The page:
|Book||J741.51 MCLACHLAN||Children's J Non-fiction|
Whether kids want to write or draw a comic that's funny or scary, long or short, made-up or true-to-life, cartoonist and author Brian McLachlan maintains there are just ten crucial things they need to know to get started. Using colloquial text, images, and examples, each chapter hones in on a different secret to creating great comics. Budding comic artists will learn how to make text and illustrations work together, how to give characters personality, how to choose the right tool for each project, and much more. A worthy addition to the how-to comics canon, Draw Out the Story simplifies advanced concepts for younger readers, providing invaluable lessons and pointers for kids who want to learn to write and draw - and imagine - great stories.
There's no shortage of how-to-create-comics manuals around, but McLachlan (The Princess Planet webcomic) manages to distinguish his by breaking down complex concepts with very accurately age-targeted language and examples. His instructions are divided into 10 secrets, each an overarching and abstract idea essential to comics and story creation, like unifying words and art, practicing simplicity, creating ideas, and even a chapter on knowing when to break the rules. He then explains the concept in practical terms with easily understandable language and a great deal of enthusiasm. He fills each chapter with visual examples and pro tips and ends each one with exercises that will pull budding cartoonists right in. Though he affords ample time to the visual mechanics, McLachlan offers salient writing advice as well, touching on elements that have produced great stories for as long as there have been stories, in an easygoing and unintimidating manner. Indeed, like a beloved teacher, McLachlan's warmth, humor, and charm make this book the absolute best of its kind for the age group.--Karp, Jesse Copyright 2010 Booklist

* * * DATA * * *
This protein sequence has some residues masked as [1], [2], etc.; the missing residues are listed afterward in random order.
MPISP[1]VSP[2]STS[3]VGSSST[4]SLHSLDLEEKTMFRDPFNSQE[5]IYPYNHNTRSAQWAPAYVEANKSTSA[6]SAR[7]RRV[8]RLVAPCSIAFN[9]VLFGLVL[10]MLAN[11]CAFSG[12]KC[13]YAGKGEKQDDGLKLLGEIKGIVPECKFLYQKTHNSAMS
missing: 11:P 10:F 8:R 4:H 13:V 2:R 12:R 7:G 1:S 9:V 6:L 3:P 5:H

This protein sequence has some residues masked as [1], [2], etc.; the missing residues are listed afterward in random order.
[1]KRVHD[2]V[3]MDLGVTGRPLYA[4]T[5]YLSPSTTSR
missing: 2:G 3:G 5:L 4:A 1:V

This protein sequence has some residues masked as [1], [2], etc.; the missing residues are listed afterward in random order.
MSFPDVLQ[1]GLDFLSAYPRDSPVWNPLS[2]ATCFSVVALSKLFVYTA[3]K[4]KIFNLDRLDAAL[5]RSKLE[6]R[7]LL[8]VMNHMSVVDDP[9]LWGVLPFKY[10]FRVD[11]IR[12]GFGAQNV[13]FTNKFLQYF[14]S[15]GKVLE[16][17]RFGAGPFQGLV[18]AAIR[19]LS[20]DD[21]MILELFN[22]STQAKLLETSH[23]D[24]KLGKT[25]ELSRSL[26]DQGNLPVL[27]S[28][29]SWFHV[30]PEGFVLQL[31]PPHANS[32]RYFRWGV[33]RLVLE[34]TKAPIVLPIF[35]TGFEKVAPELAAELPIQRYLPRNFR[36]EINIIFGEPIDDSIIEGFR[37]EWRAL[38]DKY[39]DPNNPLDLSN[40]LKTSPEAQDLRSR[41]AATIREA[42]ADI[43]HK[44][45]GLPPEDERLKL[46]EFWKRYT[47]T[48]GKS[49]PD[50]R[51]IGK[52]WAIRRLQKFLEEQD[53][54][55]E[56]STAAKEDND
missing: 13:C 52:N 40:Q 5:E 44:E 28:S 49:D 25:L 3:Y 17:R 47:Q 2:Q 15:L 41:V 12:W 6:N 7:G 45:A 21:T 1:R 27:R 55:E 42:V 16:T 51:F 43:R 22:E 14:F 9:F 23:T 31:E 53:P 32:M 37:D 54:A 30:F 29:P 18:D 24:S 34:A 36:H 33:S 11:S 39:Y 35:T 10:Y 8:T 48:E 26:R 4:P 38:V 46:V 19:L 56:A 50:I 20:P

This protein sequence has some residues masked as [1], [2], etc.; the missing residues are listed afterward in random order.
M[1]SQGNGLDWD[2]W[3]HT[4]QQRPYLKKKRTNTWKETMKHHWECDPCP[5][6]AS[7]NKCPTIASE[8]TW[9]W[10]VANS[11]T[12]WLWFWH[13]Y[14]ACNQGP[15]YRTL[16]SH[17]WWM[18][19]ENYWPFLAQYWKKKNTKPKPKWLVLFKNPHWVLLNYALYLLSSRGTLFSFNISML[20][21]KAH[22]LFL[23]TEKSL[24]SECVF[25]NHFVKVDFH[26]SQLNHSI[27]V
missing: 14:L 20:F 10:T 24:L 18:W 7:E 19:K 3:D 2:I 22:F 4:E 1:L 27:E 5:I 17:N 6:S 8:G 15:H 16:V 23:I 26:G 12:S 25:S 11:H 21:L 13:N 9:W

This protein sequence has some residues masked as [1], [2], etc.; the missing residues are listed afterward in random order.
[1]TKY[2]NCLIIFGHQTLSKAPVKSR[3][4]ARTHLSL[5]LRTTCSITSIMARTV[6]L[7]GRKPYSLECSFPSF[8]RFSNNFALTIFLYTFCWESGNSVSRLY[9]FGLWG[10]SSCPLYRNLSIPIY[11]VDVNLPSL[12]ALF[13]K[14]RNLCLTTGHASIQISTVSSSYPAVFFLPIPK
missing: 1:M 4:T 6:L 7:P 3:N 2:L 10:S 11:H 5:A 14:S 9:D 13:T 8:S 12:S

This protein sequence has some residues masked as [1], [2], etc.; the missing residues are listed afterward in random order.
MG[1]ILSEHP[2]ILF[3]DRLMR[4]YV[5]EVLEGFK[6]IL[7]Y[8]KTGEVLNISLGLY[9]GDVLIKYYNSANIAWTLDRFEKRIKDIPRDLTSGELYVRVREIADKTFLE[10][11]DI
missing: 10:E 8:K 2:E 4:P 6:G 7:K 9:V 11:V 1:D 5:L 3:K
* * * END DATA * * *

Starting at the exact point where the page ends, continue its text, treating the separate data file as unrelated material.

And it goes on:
Publisher's Weekly Review
Comics creator McLachlan outlines 10 secrets, from "Comics let you show and tell" to "Go beyond the normal," as he encourages readers to try their hand at graphic storytelling. He opens with a discussion of "comics grammar" (explaining conventions like speech balloons, panels, and caption boxes), then moves into discussions of styles and genres, the use of details and color, how to give drawings personality, and developing one's ideas. McLachlan's comics appear throughout to, well, illustrate his points; in a section about telling "complex or deep stories with simple art," a yellow circle with black lines for rays appears near an ornately rendered sun ("Again, that doesn't mean the story with the second kind of sun will be better"). It's a useful and accessible primer for the next generation of comics artists and writers. Ages 8-12. (Sept.) (c) Copyright PWxyz, LLC. All rights reserved.